Happy Groundhog Day!
Groundhog Day is celebrated in the United States and Canada every February 2 in Punxsutawney, Pennsylvania.
“Groundhog Day has its roots in the ancient Christian tradition of Candlemas, when clergy would bless and distribute candles needed for winter. The candles represented how long and cold the winter would be. Germans expanded on this concept by selecting an animal—the hedgehog—as a means of predicting weather. Once they came to America, German settlers in Pennsylvania continued the tradition, although they switched from hedgehogs to groundhogs, which were plentiful in the Keystone State.” (History.com)
While they are also plentiful, they also happen to emerge from hibernation around the same time as Candlemas - hence why they became the face of this newfound holiday. They end their hibernation and leave their burrow to claim their territory and find a mate. By spring, females will give birth to anywhere from three to five babies, called pups.
Groundhog Day was first officially announced in print in 1886, meaning this holiday has been celebrated for almost 140 years! In Punxsutawney, Groundhog Day is celebrated on the 1 and 2 of February, with the culmination of the holiday taking place the morning of February 2. A groundhog lovingly called “Punxsutawney Phil” will emerge from hibernation and we will learn whether we will have six more weeks of winter or if spring will arrive early - depending on if he sees his shadow or not.
Fun fact: Did you know that Phil’s full name is “Punxsutawney Phil, Seer of Seers, Sage of Sages, Prognosticator of Prognosticators, and Weather Prophet Extraordinary?”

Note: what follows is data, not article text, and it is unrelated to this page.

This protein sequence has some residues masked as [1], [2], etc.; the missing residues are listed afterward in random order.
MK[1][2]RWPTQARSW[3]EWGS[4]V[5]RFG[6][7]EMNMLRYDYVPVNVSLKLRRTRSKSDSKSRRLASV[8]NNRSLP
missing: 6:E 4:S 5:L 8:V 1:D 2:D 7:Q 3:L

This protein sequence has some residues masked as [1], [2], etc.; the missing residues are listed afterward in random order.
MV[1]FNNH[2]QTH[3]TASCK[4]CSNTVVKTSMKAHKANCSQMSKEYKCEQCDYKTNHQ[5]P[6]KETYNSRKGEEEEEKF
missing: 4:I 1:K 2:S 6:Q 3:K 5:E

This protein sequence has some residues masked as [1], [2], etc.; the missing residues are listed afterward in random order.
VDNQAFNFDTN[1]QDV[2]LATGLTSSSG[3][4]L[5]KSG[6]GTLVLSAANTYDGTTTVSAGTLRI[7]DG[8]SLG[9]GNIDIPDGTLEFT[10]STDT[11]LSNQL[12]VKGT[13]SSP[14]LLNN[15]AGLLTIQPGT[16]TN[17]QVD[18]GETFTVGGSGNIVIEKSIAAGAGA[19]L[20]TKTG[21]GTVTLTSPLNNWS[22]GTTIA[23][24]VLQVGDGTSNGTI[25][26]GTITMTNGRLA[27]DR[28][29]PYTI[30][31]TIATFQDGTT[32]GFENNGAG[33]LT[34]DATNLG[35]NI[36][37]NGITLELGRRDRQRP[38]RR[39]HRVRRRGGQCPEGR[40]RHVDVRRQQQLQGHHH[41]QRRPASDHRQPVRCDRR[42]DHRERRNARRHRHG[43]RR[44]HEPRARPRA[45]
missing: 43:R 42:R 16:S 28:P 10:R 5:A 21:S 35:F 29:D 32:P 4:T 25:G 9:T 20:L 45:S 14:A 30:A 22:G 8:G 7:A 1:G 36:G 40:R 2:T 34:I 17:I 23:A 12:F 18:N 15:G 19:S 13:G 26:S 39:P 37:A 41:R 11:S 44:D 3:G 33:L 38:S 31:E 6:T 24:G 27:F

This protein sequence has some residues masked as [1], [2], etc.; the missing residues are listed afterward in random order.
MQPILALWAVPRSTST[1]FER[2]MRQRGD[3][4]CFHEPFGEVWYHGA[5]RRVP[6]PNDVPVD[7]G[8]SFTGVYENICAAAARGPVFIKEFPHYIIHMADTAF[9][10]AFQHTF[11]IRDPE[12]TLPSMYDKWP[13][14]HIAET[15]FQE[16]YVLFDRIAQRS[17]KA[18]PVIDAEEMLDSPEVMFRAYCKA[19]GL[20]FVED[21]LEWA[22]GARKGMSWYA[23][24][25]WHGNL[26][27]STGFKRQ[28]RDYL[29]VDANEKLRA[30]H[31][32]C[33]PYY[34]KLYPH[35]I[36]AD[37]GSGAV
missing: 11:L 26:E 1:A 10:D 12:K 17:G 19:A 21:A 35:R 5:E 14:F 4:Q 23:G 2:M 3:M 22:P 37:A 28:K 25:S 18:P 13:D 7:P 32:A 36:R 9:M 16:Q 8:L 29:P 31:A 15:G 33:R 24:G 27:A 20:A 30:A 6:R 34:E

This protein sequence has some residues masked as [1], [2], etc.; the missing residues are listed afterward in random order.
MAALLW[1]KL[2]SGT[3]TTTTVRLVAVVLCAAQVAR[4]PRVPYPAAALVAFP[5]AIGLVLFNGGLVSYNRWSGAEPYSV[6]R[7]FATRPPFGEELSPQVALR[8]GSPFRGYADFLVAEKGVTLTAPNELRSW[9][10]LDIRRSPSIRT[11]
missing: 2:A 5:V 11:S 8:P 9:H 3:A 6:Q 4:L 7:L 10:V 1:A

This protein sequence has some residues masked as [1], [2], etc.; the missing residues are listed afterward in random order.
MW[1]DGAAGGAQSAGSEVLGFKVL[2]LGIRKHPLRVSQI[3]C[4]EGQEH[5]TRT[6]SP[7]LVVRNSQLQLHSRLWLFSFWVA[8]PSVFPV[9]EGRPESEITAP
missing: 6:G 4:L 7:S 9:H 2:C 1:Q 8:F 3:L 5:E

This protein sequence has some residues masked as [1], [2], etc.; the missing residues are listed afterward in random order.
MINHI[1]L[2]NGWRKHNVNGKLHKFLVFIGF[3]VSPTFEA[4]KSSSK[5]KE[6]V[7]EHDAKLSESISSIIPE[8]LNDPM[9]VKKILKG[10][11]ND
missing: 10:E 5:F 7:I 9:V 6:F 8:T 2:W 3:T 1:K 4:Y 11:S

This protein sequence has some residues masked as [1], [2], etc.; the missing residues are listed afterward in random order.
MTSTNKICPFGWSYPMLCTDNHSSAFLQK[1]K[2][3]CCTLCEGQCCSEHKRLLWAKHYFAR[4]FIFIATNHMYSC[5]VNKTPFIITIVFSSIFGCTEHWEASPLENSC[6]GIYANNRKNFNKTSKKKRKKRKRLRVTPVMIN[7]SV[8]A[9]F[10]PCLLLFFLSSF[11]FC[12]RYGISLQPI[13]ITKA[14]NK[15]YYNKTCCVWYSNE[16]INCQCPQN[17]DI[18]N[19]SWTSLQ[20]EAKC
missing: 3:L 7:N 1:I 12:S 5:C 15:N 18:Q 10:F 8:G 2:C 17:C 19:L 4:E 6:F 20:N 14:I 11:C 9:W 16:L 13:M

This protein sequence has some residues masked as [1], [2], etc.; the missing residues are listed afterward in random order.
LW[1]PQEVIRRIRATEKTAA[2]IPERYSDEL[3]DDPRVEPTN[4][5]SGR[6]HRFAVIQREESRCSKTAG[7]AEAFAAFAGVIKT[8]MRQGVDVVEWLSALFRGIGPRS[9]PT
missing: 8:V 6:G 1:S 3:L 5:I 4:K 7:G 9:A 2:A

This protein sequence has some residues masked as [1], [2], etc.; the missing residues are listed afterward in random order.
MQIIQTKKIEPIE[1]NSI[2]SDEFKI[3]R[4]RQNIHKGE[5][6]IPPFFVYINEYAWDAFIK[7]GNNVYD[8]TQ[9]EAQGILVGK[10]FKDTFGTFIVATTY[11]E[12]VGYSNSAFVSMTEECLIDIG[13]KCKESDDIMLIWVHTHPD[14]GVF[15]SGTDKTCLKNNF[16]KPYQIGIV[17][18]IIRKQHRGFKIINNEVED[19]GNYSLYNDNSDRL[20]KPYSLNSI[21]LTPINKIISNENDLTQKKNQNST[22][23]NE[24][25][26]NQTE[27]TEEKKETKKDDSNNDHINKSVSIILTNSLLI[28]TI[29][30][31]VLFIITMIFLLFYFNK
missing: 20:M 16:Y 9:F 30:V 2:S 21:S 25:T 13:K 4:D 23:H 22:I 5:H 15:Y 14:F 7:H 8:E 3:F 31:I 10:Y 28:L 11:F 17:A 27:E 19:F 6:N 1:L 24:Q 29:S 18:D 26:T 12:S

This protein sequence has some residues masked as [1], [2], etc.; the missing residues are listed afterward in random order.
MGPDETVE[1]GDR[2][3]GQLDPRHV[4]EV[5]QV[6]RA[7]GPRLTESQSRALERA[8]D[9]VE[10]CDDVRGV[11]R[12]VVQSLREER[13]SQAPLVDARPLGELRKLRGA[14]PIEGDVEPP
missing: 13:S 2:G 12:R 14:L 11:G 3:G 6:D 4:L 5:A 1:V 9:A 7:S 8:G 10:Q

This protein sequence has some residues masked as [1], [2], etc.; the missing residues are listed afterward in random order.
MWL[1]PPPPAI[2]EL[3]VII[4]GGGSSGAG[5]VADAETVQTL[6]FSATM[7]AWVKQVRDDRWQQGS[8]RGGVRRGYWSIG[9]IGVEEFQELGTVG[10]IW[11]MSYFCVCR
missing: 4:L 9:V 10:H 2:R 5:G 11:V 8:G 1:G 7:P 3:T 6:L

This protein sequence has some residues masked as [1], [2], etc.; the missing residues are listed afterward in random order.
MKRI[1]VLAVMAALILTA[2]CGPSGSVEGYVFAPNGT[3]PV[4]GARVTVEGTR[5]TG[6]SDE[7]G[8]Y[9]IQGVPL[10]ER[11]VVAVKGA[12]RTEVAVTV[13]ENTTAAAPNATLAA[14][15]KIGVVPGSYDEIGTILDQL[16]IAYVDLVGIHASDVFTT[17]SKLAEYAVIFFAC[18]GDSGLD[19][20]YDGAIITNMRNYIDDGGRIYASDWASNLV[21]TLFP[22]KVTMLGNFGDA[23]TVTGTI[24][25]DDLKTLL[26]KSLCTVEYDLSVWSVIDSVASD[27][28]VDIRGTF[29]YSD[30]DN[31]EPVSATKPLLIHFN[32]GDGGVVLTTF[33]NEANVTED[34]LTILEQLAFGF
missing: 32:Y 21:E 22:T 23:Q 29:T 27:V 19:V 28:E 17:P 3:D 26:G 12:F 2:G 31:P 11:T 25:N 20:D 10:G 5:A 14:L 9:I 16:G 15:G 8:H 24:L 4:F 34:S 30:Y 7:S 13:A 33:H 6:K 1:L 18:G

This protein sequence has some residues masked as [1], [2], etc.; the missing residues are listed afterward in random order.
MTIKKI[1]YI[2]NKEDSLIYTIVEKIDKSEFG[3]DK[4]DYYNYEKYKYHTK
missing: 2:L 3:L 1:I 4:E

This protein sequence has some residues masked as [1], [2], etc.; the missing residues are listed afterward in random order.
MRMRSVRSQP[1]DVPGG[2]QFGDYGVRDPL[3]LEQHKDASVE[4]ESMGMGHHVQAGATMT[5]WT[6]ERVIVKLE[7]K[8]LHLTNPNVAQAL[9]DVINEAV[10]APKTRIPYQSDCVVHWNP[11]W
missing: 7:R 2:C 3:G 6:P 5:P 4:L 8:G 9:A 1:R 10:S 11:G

We know it’s silly, but we are happy to use the opportunity to share information about our furry friends.
“Also known as woodchucks, groundhogs spend much of their days alone, foraging for plants and grasses and digging burrows up to 66 feet long.” (National Geographic) Because of their digging and burrowing, along with their love of foods usually found in vegetable gardens, some humans think Groundhogs can be a nuisance. However, the burrows are an important part of the Groundhog ecosystem and because Groundhogs are herbivores, passing up a yummy vegetable garden can be hard.
Fun fact: Even though they are often referred to as Woodchucks, Groundhogs typically don’t chew wood. The name Woodchuck comes from the Native American word, wuchak, which translates to “digger.” (Live Science)
What You Should Do if You Find an Injured or Orphaned Groundhog
Decide whether the animal is in need of assistance. If an animal is clearly injured, call your local wildlife rehabilitation center. If a Groundhog baby is alone, wait to see if mom is around or comes back. Removing a baby from their mother before they’re ready is never a good idea.
When to assist a baby Groundhog:
The baby is seriously injured or has been in a dog or cat’s mouth
The mother has not come back to care for the baby
You know the mother has been removed from the area
If the animal meets the criteria above:
Handle with care and caution. Always wear gloves and use thick towels as a barrier between your hands and the animals. Never touch an animal with bare hands
Place the injured or orphaned animal in a box immediately.
Do not feed them. Improper feeding can be dangerous and even deadly.
Keep the animal stress free. Place the box in a warm, dark, and quiet place. Do not handle the animal, stare at the animal or feed them. You may frighten them
Call your local wildlife rehabilitation center. If you’re located in the Charlotte, NC area, you can call Carolina Wildlife Conservation Center at 980-389-1133.
Thank you for your interest in caring for your local wildlife! To learn more, visit carolinaconservation.org.